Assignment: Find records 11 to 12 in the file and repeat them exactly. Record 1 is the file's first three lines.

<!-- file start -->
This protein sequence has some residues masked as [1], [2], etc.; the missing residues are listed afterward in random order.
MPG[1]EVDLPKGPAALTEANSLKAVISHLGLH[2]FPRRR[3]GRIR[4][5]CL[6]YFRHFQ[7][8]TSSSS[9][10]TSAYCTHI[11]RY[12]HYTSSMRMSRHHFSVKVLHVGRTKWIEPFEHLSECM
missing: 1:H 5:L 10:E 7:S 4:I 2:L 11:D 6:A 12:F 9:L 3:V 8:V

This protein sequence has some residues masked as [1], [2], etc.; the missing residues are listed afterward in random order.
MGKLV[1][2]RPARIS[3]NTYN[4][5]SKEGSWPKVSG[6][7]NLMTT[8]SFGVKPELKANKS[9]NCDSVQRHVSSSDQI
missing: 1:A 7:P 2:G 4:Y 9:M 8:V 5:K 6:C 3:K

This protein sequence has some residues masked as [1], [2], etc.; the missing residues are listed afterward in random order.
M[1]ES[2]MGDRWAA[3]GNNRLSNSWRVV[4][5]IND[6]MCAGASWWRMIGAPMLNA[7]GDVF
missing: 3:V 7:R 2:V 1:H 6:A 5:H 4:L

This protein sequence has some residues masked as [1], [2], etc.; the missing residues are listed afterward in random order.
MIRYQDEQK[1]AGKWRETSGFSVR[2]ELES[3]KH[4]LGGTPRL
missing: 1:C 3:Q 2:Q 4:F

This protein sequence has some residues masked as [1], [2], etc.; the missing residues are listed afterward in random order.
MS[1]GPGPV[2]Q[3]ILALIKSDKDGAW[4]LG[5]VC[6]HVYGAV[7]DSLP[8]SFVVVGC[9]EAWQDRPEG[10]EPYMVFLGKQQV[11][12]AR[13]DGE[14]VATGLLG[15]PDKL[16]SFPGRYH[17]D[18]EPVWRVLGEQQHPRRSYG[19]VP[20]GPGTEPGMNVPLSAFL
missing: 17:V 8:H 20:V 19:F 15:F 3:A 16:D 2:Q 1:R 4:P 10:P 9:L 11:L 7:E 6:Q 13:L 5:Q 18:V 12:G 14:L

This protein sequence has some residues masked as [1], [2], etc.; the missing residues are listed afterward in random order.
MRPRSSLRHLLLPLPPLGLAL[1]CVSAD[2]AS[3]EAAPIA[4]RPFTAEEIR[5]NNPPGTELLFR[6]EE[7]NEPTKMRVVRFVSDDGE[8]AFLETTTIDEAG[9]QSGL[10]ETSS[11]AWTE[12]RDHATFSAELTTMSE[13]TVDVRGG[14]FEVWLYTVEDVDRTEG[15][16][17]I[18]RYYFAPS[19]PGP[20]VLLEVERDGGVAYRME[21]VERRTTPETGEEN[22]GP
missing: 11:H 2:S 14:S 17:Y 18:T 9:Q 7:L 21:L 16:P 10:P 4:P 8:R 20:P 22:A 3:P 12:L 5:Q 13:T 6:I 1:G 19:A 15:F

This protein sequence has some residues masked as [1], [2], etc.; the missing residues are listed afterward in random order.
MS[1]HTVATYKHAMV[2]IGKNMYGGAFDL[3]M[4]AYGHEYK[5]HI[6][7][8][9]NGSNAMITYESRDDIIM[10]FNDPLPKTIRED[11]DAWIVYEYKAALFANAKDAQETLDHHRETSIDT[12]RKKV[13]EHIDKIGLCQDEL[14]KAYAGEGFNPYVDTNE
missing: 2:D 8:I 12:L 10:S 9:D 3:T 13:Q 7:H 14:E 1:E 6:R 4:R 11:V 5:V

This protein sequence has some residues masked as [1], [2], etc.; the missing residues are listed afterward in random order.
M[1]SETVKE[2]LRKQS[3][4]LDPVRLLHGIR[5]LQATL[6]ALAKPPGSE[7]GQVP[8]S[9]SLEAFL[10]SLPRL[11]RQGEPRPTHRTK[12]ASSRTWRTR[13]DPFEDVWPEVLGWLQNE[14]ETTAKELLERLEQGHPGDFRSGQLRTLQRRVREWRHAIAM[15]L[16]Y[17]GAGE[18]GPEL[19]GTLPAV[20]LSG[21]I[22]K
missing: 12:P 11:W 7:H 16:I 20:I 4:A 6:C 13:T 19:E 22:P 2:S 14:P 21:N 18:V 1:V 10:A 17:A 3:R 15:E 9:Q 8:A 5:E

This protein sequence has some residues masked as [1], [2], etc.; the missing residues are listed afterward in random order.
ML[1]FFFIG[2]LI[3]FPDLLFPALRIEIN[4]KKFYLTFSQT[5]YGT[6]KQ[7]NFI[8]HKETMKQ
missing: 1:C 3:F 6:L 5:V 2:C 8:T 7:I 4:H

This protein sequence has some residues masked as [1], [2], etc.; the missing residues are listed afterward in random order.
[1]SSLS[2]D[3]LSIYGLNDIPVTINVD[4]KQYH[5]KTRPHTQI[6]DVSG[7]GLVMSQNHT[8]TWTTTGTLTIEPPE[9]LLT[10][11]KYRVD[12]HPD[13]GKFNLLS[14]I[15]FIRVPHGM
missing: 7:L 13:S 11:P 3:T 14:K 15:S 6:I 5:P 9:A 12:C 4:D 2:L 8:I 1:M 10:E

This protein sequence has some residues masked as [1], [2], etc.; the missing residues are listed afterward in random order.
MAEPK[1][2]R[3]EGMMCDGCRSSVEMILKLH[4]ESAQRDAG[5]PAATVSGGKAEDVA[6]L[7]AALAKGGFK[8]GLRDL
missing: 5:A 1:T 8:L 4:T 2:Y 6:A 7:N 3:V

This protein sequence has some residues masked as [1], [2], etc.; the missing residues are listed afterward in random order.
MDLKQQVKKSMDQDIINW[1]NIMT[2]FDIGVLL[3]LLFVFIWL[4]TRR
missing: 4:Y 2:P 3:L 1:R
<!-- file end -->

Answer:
This protein sequence has some residues masked as [1], [2], etc.; the missing residues are listed afterward in random order.
MAEPK[1][2]R[3]EGMMCDGCRSSVEMILKLH[4]ESAQRDAG[5]PAATVSGGKAEDVA[6]L[7]AALAKGGFK[8]GLRDL
missing: 5:A 1:T 8:L 4:T 2:Y 6:A 7:N 3:V

This protein sequence has some residues masked as [1], [2], etc.; the missing residues are listed afterward in random order.
MDLKQQVKKSMDQDIINW[1]NIMT[2]FDIGVLL[3]LLFVFIWL[4]TRR
missing: 4:Y 2:P 3:L 1:R